| tcullen@queenscourier.com

ulrich addabbo

In a week expected to be packed with last-minute campaigning, the candidates for the Senate District 15 have put it to the wayside as their respective districts still recover from damages caused by Hurricane Sandy.

Incumbent State Senator Joseph Addabbo and Councilmember Eric Ulrich, locked in one of the tightest races in the borough, have both said campaign operations are taking a break as they aid in assessment and recovery efforts in their areas.

Addabbo said in a statement that he was focusing on recovery and relief efforts for the district.

“As of now my main priority and that of my campaign staff is to focus on assisting my district in the clean up and aftermath of Hurricane Sandy, as many areas of my district were hit incredibly hard by the storm,” he said. “The safety and well-being of my constituents are the most important to me, and I will not focus my attention elsewhere until the recovery is well on its way.”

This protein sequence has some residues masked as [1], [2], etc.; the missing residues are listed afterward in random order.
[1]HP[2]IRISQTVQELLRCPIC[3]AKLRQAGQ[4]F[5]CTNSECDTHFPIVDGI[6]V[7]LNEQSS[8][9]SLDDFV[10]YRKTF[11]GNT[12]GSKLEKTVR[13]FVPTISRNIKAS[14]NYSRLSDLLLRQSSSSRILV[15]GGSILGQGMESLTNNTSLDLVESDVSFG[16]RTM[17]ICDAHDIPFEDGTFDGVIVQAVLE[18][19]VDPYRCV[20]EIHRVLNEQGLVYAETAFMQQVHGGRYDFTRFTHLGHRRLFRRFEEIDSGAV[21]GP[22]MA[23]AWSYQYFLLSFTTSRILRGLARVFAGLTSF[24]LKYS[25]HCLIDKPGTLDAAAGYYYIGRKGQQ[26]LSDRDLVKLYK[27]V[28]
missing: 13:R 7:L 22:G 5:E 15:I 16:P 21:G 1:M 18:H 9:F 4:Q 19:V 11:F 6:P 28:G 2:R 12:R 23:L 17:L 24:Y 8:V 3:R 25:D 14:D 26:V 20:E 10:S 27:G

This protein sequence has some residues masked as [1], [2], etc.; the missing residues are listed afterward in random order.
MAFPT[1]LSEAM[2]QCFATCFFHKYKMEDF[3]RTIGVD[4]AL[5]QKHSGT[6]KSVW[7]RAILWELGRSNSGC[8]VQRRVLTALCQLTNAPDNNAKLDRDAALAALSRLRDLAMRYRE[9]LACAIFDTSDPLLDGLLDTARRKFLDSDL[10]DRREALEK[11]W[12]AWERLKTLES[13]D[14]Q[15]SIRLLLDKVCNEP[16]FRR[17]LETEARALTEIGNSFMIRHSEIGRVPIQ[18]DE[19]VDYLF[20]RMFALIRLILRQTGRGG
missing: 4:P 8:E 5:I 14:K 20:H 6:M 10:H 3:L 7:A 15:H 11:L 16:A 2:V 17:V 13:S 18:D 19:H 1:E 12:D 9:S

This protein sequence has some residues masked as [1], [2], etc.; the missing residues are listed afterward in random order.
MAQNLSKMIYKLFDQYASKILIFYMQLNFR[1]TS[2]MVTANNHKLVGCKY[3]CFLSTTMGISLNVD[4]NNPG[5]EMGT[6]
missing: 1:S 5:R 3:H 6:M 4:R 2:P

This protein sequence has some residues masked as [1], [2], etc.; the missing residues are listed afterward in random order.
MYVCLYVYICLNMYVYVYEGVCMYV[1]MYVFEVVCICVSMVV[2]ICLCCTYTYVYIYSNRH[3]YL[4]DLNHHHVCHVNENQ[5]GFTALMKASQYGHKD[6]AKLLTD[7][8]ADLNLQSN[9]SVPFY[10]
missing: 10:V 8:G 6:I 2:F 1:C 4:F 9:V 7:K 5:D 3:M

Ulrich for Senate spokesperson Jessica Proud said the councilmember had suspended his campaign to deal with the devastation from the hurricane.

The campaign’s headquarters on Cross Bay Boulevard appeared yesterday to have been flooded from water that poured on to the wide thoroughfare. Chairs and tables were knocked over with campaign literature scattered all over the floor.

The Rockaways were projected to be a decisive factor in the election. Ulrich has represented a bulk of the peninsula since 2009; Addabbo represented virtually the same area, in the City Council, from 2001 to 2008.

Mailers muddle 15th Senate District election


| tcullen@queenscourier.com

Photo courtesy of Twitter/@AlexBlenkinsopp

Both Senate District 15 candidates are condemning a string of outside mailers negatively attacking the other.